When we think about African art, our minds are almost immediately redirected to the few pieces available in museums across the world. Yet, even so, little remains known about African art and the history behind it. Africa teems with incredible art and talent that deserves to be showcased on the global stage. Displaying authentic African art in partnership with Africa is instrumental in regaining control of the continent’s narrative globally. Although the level of creativity across the continent is unmatched, so much is yet to be done when it comes to identifying and nurturing aspiring African artists. African artists can potentially become cultural ambassadors not only for their country of origin, but also as cultural representatives for the continent as a whole. Investing and betting on art and culture to portray a more accurate and authentic vision of the continent must be part of the strategy to expand Africa’s soft power globally. Yet, we must ensure that we empower local artists by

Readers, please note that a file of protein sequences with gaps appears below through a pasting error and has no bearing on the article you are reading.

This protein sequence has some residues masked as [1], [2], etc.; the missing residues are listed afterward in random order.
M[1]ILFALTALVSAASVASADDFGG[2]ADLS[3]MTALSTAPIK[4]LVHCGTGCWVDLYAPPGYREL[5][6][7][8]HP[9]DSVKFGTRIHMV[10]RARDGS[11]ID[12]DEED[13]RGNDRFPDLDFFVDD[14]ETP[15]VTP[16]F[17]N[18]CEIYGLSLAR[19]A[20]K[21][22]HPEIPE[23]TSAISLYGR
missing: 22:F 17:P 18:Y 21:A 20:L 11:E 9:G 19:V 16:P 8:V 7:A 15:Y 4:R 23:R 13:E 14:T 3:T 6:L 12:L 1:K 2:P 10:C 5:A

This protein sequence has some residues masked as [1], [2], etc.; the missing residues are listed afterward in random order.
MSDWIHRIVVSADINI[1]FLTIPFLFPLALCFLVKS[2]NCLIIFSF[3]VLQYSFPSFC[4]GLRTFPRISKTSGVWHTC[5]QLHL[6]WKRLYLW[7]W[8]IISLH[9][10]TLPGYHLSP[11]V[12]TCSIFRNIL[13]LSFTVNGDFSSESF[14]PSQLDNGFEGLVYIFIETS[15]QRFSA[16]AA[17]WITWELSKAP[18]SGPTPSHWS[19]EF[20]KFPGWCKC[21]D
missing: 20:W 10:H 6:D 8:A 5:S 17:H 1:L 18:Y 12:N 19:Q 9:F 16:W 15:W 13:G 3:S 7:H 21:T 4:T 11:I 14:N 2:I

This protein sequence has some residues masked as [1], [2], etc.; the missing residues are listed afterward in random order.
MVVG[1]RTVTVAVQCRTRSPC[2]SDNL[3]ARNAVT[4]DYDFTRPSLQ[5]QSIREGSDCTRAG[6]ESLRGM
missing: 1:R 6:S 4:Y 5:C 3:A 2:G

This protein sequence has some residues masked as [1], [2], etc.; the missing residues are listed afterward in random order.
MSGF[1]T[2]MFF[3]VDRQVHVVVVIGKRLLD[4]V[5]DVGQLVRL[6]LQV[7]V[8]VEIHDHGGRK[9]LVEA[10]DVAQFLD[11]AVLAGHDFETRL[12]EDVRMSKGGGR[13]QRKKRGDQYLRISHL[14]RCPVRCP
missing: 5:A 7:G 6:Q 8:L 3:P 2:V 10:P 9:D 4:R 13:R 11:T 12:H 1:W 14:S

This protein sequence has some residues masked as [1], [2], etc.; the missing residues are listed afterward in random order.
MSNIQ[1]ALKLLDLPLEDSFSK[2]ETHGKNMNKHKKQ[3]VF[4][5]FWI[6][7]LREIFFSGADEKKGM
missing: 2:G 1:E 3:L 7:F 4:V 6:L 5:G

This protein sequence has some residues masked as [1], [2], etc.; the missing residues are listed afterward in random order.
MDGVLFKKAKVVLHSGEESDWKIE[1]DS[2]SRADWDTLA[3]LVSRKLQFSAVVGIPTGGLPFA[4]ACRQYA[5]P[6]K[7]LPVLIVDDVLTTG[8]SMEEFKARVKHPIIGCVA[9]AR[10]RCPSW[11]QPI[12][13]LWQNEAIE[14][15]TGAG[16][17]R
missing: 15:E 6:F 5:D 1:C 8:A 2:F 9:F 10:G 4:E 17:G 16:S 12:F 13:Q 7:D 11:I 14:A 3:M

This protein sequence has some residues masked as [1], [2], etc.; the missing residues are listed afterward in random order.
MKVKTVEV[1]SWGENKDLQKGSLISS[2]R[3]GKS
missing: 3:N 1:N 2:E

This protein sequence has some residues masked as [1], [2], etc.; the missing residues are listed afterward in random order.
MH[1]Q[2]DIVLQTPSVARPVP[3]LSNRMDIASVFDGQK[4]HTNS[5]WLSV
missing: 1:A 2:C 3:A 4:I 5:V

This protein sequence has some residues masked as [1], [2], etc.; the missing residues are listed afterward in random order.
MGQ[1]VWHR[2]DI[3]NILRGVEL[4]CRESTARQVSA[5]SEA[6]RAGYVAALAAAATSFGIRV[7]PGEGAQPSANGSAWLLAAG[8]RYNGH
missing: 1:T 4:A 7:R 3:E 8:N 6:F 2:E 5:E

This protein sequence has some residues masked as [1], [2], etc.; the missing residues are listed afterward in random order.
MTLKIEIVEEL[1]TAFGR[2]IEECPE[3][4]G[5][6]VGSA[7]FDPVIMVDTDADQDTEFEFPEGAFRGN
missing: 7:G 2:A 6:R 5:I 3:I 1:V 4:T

Young people indisputably play a key role in nation building. Africa’s population is predominantly a young one, with 6 out of 10 people under the age of 25, which confers the continent with a potential significant competitive advantage when it comes to global workforce in comparison with more developed, and aging, parts of the world. However, young people on the continent are not being put in a position to actively participate in sustainable development. Lack of access to education and high unemployment rates still hinder young people’s ability to turn their dreams into reality. These very issues are at the root cause of the brain drain phenomenon, which has been dispossessing the continent of its young and brightest. The time has come, and is long overdue, to not only think practically about how best to empower young people across the continent, but also to implement solutions to endemic issues they are facing. Here again, public and private actors must work in tandem to ensure that t

Going Global: What’s Next for the African Filmmaking Industry